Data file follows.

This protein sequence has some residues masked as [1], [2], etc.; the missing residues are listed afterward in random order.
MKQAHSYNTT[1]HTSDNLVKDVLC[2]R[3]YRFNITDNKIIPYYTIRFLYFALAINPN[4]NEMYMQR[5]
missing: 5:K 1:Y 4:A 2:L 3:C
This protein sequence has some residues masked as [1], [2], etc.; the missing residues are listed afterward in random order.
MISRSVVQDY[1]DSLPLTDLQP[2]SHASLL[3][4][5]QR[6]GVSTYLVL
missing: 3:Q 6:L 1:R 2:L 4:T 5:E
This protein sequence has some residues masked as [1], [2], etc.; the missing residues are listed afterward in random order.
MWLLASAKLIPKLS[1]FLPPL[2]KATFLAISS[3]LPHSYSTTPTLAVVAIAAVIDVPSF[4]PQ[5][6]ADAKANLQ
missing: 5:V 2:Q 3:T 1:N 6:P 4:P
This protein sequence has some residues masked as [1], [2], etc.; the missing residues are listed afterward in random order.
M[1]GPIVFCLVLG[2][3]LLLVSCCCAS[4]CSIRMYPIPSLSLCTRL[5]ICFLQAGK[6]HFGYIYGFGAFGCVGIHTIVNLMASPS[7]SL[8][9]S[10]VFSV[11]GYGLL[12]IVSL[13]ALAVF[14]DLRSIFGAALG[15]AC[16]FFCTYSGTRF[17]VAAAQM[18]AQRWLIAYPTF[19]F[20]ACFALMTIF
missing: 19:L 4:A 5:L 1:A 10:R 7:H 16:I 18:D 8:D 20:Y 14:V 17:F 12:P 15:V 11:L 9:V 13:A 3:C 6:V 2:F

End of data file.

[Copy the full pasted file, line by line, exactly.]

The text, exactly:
This protein sequence has some residues masked as [1], [2], etc.; the missing residues are listed afterward in random order.
MKQAHSYNTT[1]HTSDNLVKDVLC[2]R[3]YRFNITDNKIIPYYTIRFLYFALAINPN[4]NEMYMQR[5]
missing: 5:K 1:Y 4:A 2:L 3:C
This protein sequence has some residues masked as [1], [2], etc.; the missing residues are listed afterward in random order.
MISRSVVQDY[1]DSLPLTDLQP[2]SHASLL[3][4][5]QR[6]GVSTYLVL
missing: 3:Q 6:L 1:R 2:L 4:T 5:E
This protein sequence has some residues masked as [1], [2], etc.; the missing residues are listed afterward in random order.
MWLLASAKLIPKLS[1]FLPPL[2]KATFLAISS[3]LPHSYSTTPTLAVVAIAAVIDVPSF[4]PQ[5][6]ADAKANLQ
missing: 5:V 2:Q 3:T 1:N 6:P 4:P
This protein sequence has some residues masked as [1], [2], etc.; the missing residues are listed afterward in random order.
M[1]GPIVFCLVLG[2][3]LLLVSCCCAS[4]CSIRMYPIPSLSLCTRL[5]ICFLQAGK[6]HFGYIYGFGAFGCVGIHTIVNLMASPS[7]SL[8][9]S[10]VFSV[11]GYGLL[12]IVSL[13]ALAVF[14]DLRSIFGAALG[15]AC[16]FFCTYSGTRF[17]VAAAQM[18]AQRWLIAYPTF[19]F[20]ACFALMTIF
missing: 19:L 4:A 5:L 1:A 10:R 7:H 16:I 18:D 8:D 20:Y 14:V 17:F 12:P 15:V 11:L 9:V 13:A 3:C 6:V 2:F